Around the turn of the century (hmm, still sounds strange to say that), I did a number of black and white children's workbook projects for a local educational book publisher, Instructional Fair. These usually involved a series of 20-30 small spot illustrations, mostly cartoonish in style, on a variety of subjects, depending on the book title. I mostly worked with one editor, and we did a number of books together, but then after a few years, the company underwent some shake-ups and reorganizing, and the projects started drying up. Occasionally one would trickle in, the company now called 'Carson Dellosa' and with different editors, and this one that I did in the fall of 2004 was the last one that I worked on. I'm only posting a few of the illustrations here, just to give a feel for what the project entailed. These are not available for reprints, due to the contract I signed, but posted for history's sake.
These were usually quite fun to do, for the most part. The pay wasn't all that great, but the sheer volume of illustrations meant a substantial paycheck at the end of the project. They were fairly quick and easy, and gave me a lot of practice in perfecting my 'cartoon line work', and most importantly, kept me busy.
This particular batch of illustrations was for a book on 'outdoor activities for children'. The quantity was somewhere in the neighborhood of 30 illustrations, ranging in size from full page to small spots, and mostly similar to the type of illustrations seen here in this posting (a couple were more involved and difficult, but there were more than enough of the small quick ones to even things out).
There was usually very little in the way of art direction or changes to my sketch ideas, so working with this client was usually pretty painless. Looking back, though, I wish I was a bit more strident in negotiating the contracts, as there were a mountain of illustrations involved.
More illustrations from this book here on another posting. The book is still available on Amazon (link here).
16 November 2004
These illustrations were for a christmas card for a private law firm in New York. Fun to get a chance to do some caricatures of the Bush gang that I don't normally get a chance to do (and of Spitzer, who would gain notoriety in another way several years later). I particularly liked the Dick Cheney peeking at xmas presents, and as a sidewalk santa in the background of each.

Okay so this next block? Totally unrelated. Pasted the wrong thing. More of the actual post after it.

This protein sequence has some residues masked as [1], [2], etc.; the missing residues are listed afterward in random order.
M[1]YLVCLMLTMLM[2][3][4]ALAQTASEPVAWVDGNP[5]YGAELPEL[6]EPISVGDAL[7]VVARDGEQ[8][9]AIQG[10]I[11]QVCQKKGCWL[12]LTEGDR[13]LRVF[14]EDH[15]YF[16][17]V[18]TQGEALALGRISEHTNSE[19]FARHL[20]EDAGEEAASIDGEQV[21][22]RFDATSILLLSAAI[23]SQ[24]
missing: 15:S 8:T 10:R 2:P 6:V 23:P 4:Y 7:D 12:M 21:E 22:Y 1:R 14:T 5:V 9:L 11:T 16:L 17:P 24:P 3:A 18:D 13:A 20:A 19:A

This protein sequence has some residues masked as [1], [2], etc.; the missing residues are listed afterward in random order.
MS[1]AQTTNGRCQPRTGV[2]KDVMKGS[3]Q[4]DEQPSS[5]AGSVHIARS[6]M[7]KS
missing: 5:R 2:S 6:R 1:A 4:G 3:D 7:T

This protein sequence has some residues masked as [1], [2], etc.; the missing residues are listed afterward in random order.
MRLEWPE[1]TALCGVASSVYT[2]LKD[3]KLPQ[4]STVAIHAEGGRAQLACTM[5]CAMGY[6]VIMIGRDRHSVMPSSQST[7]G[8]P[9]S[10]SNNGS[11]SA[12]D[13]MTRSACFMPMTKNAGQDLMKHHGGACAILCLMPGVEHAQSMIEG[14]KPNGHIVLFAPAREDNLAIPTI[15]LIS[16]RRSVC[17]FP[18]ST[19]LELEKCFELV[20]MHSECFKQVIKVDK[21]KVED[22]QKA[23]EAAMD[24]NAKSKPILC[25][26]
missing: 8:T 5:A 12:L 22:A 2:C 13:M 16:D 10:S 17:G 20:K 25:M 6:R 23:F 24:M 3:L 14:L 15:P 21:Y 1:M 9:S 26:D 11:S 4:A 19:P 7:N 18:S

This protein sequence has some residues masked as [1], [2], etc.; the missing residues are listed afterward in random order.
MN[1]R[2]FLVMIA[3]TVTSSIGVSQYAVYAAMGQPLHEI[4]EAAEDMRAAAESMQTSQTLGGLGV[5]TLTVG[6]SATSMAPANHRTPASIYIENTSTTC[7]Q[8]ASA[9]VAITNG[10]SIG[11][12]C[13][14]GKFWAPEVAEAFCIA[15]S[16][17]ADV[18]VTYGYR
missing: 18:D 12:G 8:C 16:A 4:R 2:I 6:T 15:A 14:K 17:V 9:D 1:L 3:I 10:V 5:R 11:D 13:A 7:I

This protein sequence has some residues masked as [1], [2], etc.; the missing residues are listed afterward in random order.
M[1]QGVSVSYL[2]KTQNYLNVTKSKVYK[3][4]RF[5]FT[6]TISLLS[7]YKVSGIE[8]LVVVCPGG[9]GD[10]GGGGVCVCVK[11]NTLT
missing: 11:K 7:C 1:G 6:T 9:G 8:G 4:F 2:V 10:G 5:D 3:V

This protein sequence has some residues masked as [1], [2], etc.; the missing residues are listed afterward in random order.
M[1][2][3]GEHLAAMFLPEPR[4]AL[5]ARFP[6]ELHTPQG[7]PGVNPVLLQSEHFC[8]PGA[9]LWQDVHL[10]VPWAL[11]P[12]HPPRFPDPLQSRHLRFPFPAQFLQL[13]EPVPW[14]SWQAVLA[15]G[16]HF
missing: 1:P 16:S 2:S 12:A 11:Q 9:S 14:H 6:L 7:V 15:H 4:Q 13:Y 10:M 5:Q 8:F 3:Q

15 November 2004
There are times in this job of mine, where you are asked to draw some strange things. Some are a little odd, and you aren't exactly enthused about them, but since this is a business with ups and downs, and it is not always certain when the next phone call will come, you take these projects on, try to put the best face on it, do your best work, then put it in a drawer and hopefully by the next month, you've completely forgotten about it.
In some cases it's just a concept that seems a bit awkward, like the above assignment for Log Home Living. They wanted a 'game show' that had something to do with home decor. Not particularly exciting, but I did my best to make it interesting and look good. The spots of the wagon wheel and chair would be sprinkled throughout the article, and a smaller spot with a 'vanna-like' character would be also used to spice up the layout.
This project wasn't all that difficult, and though I wasn't overly excited about it, it was also something I wasn't likely to pull out of the sample drawer to show anyone as a good example of my creativity. I was, at best, a little blase about the whole project.
In November, after personal trials and tribulations, and sucker punched by depressing election results . . . I was in the worst possible mood to get approached by a local Car Wash magazine for the embarassing illustration eventually arrived at below. I post it only as a healthy reminder to myself never again to take on a project of this sort.
05 November 2004
Had a couple of 'basketball' assignments for a couple of different children's publications in the same month, which I thought an odd coincidence. The one above was for Highlights magazine, and was in the form of a 'hidden picture' puzzle (actually this would be the cover to a whole book of 'hidden picture puzzles'. I'd never done one of these puzzles before, and I felt really awkward about the whole concept. I mean, how much hidden is 'hidden enough'? I had no idea of what the expectations were and the directions I was given weren't much help. I did my best to make it look interesting, but I never did feel like I ever 'got' this project. It reminded me of one of my first jobs out of college, where I was working as a security guard, and I would be plopped down in a different location every night, alone, given no instructions, and just be expected to know what was going on.
I also got an assignment from the Chronicle of Higher Education in November to do a series of small spots to illustrate an article about the Republican's educational platforms. These were kind of fun, but I think I still need some work on drawing elephants, I don't feel like I've quite got them figured out just yet.
The 'other' basketball illustration that I did in November was for Cricket magazine, and was to accompany a short poem (which would fit in the blank spot in the middle).
Plus, there were my 'steady gig' assignments. The 'health care' column that I illustrate every monday for the Wall Street Journal. The topics were 'vitamin E', 'osteoperosis medications', 'winter flu season' (which pops up every year), 'organic vegetables' and 'telling the difference between different strengths of pain relievers'.
I also have been doing a monthly 'puzzle page' for Oddysey magazine (Cobblestone), and this one had something to do with a puzzle involving chocolate bars.
Also, somewhat regularly, I do a fiction illustration for Alfred Hitchcock's Mystery Magazine. I don't quite remember the topic on this one. In hindsight, I may have handled the part of the image that is seen through the bottle a little differently, perhaps with a bit of distortion since we are looking through curved glass.
And finally, another small spot for the Journal, having something to do with the results of the latest presidential election, and what impact it may have on stocks.